Oklahoma's Cheyenne and Arapaho Tribes claim $6.4 million was frozen illegally by bank

The Cheyenne and Arapaho Tribes are suing an Oklahoma bank in federal court, alleging that roughly $6.4 million of its funds were illegally frozen at the end of April.
by Andrew Knittle Published: May 8, 2012

— The Cheyenne and Arapaho Tribes are asking a federal judge to order the release of roughly $6.4 million in cash assets they claim were illegally frozen at the request of a Clinton bank in late April.

Lisa Liebl, a spokeswoman for the tribes, said the bank's actions have placed its members in a precarious position.

“The freeze is impairing the tribes' ability to govern itself and provide basic services,” she said. “That's a violation of federal law.”

Liebl said the effects of the April 24 freeze on the tribes' accounts already are plain to see.

“We've bounced payroll checks, and we've bounced checks to contractors and vendors,” Liebl said. “That's a lot of money to just have frozen.”

Liebl said the Cheyenne and Arapaho Tribes employ roughly 500 western Oklahoma residents, a total that doesn't include casino workers.

According to the lawsuit, the tribes claim that key governmental functions such as housing assistance and a food voucher program will be severely cut back if the funds remain frozen. Documents provided by the tribes indicate that hundreds of tribal and nontribal members could be affected if the funds aren't freed up.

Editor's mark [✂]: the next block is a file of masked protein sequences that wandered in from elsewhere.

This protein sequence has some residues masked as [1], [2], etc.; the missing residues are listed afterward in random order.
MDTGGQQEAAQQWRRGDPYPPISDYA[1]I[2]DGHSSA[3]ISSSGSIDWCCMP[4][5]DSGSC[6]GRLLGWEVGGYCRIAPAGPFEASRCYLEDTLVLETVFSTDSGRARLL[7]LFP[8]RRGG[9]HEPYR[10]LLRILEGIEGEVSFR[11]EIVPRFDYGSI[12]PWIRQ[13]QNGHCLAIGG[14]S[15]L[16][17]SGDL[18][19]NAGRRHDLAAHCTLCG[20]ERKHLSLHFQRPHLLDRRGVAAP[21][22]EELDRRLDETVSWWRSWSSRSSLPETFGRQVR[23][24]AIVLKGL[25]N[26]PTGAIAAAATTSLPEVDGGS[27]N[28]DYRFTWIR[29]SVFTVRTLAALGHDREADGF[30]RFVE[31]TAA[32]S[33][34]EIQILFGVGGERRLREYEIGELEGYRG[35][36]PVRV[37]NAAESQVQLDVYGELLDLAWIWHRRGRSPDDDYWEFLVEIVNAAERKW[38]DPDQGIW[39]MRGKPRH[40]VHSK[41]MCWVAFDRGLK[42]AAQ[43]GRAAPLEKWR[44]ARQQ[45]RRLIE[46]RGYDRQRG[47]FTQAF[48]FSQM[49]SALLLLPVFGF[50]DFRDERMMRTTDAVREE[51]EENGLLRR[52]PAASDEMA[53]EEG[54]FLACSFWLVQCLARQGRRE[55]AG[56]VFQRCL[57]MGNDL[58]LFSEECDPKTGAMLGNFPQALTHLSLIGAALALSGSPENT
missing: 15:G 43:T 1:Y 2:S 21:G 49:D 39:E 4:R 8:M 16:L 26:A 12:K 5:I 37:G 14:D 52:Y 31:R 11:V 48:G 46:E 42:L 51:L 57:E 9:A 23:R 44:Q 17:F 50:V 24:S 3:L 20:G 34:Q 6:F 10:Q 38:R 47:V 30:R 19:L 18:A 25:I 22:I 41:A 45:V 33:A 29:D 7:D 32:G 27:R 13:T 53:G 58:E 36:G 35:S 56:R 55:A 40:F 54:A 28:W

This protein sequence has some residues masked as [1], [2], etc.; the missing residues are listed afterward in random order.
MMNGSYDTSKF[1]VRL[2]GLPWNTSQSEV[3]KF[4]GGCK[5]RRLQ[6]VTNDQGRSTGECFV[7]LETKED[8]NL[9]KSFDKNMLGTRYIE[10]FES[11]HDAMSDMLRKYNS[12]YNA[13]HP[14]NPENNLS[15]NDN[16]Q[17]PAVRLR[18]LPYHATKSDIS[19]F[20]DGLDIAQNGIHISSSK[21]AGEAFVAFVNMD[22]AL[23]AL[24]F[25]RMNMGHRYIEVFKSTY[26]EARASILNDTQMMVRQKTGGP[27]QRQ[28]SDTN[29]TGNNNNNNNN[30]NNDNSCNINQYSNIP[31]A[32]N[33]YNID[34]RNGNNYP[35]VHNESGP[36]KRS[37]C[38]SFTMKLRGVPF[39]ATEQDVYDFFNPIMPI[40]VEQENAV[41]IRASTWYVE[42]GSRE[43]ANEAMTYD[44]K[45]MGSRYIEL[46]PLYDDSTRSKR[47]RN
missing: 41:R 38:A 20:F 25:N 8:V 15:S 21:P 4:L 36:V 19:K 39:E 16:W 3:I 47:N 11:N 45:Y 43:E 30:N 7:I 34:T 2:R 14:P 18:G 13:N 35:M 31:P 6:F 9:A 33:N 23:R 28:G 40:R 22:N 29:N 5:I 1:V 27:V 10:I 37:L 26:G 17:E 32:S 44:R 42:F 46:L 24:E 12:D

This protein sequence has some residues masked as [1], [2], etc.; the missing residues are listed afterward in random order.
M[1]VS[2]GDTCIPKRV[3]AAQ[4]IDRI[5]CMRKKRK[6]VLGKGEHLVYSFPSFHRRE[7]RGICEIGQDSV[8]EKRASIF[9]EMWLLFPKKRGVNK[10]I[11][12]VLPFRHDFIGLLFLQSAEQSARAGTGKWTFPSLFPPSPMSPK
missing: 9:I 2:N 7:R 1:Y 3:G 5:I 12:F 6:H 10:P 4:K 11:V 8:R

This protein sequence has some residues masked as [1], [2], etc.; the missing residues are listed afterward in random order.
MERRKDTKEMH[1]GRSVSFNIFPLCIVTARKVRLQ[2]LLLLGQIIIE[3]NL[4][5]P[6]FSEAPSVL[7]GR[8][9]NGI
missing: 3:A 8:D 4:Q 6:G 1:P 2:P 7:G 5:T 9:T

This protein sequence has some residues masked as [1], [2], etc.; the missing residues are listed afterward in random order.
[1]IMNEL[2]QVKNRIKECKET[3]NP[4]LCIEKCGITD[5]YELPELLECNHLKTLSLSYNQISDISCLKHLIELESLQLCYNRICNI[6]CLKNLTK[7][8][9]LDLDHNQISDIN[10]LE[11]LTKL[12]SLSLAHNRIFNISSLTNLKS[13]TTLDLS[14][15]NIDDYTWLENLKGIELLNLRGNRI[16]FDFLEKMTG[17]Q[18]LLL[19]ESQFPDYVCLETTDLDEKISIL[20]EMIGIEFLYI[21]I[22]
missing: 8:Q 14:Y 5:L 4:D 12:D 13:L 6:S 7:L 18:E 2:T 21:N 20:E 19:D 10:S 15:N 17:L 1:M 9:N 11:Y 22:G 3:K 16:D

Emergency medical services, firefighting units, substance abuse programs and a laundry list of other social services provided by the tribes “will likely be scaled back tremendously,” Liebl said.

“We also started a 32-hour workweek last week,” she said. “That will go on — and could get more drastic — for as long as this goes on.”

Executive dispute

The administrative freeze on the Cheyenne and Arapaho Tribes' accounts at the end of April in large part was because of a dispute between the tribes' top executives.

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by Andrew Knittle
Investigative Reporter
Andrew Knittle has covered state water issues, tribal concerns and major criminal proceedings during his career as an Oklahoma journalist. He has won reporting awards from the state's Associated Press bureau and prides himself on finding a real...
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